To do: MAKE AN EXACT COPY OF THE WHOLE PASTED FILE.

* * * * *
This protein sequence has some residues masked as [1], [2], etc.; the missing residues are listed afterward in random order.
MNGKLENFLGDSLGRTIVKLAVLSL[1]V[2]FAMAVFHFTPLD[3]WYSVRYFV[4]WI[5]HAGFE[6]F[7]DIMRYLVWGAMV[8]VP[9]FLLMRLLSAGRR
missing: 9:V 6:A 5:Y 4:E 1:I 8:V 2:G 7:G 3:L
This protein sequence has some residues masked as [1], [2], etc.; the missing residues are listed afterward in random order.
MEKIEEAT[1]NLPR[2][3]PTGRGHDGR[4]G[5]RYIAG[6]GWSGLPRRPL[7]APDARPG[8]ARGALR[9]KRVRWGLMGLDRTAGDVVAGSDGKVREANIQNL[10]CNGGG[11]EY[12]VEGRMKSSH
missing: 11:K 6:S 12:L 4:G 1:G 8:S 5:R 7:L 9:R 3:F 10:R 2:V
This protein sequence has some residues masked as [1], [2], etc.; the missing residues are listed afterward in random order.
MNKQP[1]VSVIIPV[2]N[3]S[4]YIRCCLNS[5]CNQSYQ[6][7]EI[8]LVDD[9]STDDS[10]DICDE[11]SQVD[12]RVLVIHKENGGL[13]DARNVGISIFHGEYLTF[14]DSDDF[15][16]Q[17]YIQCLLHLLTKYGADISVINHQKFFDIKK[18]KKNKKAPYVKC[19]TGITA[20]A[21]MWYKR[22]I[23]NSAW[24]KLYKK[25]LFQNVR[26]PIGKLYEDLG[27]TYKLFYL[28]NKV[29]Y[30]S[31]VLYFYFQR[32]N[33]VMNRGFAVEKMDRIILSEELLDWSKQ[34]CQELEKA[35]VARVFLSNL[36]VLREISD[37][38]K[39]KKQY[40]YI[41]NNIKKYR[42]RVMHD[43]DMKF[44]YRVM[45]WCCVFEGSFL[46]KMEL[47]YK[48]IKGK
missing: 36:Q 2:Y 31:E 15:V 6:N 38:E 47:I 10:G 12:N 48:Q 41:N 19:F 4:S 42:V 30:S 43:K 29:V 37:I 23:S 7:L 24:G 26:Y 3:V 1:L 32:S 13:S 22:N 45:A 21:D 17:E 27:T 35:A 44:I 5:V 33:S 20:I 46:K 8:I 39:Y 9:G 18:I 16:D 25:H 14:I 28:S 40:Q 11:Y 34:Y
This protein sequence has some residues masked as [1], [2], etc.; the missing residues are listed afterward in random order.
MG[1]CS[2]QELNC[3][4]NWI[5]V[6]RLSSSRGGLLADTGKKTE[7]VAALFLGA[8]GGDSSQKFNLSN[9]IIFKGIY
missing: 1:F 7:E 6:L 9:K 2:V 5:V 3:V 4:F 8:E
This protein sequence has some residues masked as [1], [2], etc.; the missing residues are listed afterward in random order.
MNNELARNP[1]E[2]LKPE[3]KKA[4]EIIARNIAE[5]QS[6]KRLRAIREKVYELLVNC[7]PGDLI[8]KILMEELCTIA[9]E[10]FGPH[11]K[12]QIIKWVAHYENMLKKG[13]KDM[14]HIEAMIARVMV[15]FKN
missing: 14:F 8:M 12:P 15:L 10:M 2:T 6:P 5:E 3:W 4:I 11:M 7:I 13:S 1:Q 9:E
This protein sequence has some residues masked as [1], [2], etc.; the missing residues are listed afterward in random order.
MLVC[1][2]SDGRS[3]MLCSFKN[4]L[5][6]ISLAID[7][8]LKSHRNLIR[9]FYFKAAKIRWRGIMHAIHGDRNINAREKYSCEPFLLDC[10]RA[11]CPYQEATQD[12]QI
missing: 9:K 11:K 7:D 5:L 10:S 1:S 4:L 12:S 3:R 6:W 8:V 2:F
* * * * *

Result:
This protein sequence has some residues masked as [1], [2], etc.; the missing residues are listed afterward in random order.
MNGKLENFLGDSLGRTIVKLAVLSL[1]V[2]FAMAVFHFTPLD[3]WYSVRYFV[4]WI[5]HAGFE[6]F[7]DIMRYLVWGAMV[8]VP[9]FLLMRLLSAGRR
missing: 9:V 6:A 5:Y 4:E 1:I 8:V 2:G 7:G 3:L
This protein sequence has some residues masked as [1], [2], etc.; the missing residues are listed afterward in random order.
MEKIEEAT[1]NLPR[2][3]PTGRGHDGR[4]G[5]RYIAG[6]GWSGLPRRPL[7]APDARPG[8]ARGALR[9]KRVRWGLMGLDRTAGDVVAGSDGKVREANIQNL[10]CNGGG[11]EY[12]VEGRMKSSH
missing: 11:K 6:S 12:L 4:G 1:G 8:S 5:R 7:L 9:R 3:F 10:R 2:V
This protein sequence has some residues masked as [1], [2], etc.; the missing residues are listed afterward in random order.
MNKQP[1]VSVIIPV[2]N[3]S[4]YIRCCLNS[5]CNQSYQ[6][7]EI[8]LVDD[9]STDDS[10]DICDE[11]SQVD[12]RVLVIHKENGGL[13]DARNVGISIFHGEYLTF[14]DSDDF[15][16]Q[17]YIQCLLHLLTKYGADISVINHQKFFDIKK[18]KKNKKAPYVKC[19]TGITA[20]A[21]MWYKR[22]I[23]NSAW[24]KLYKK[25]LFQNVR[26]PIGKLYEDLG[27]TYKLFYL[28]NKV[29]Y[30]S[31]VLYFYFQR[32]N[33]VMNRGFAVEKMDRIILSEELLDWSKQ[34]CQELEKA[35]VARVFLSNL[36]VLREISD[37][38]K[39]KKQY[40]YI[41]NNIKKYR[42]RVMHD[43]DMKF[44]YRVM[45]WCCVFEGSFL[46]KMEL[47]YK[48]IKGK
missing: 36:Q 2:Y 31:E 15:V 6:N 38:E 47:I 10:G 12:N 48:Q 41:N 19:F 4:S 42:V 30:S 43:K 29:V 37:I 23:S 7:L 24:G 26:Y 3:V 1:L 32:S 13:S 22:N 45:A 21:D 17:E 27:T 35:A 44:I 5:V 33:S 20:I 46:K 8:I 39:Y 9:G 18:I 16:D 25:H 14:I 28:S 40:Q 11:Y 34:Y
This protein sequence has some residues masked as [1], [2], etc.; the missing residues are listed afterward in random order.
MG[1]CS[2]QELNC[3][4]NWI[5]V[6]RLSSSRGGLLADTGKKTE[7]VAALFLGA[8]GGDSSQKFNLSN[9]IIFKGIY
missing: 1:F 7:E 6:L 9:K 2:V 5:V 3:V 4:F 8:E
This protein sequence has some residues masked as [1], [2], etc.; the missing residues are listed afterward in random order.
MNNELARNP[1]E[2]LKPE[3]KKA[4]EIIARNIAE[5]QS[6]KRLRAIREKVYELLVNC[7]PGDLI[8]KILMEELCTIA[9]E[10]FGPH[11]K[12]QIIKWVAHYENMLKKG[13]KDM[14]HIEAMIARVMV[15]FKN
missing: 14:F 8:M 12:P 15:L 10:M 2:T 6:P 5:E 3:W 4:I 11:M 7:I 13:S 1:Q 9:E
This protein sequence has some residues masked as [1], [2], etc.; the missing residues are listed afterward in random order.
MLVC[1][2]SDGRS[3]MLCSFKN[4]L[5][6]ISLAID[7][8]LKSHRNLIR[9]FYFKAAKIRWRGIMHAIHGDRNINAREKYSCEPFLLDC[10]RA[11]CPYQEATQD[12]QI
missing: 9:K 11:K 7:D 5:L 10:S 1:S 4:L 12:S 3:R 6:W 8:V 2:F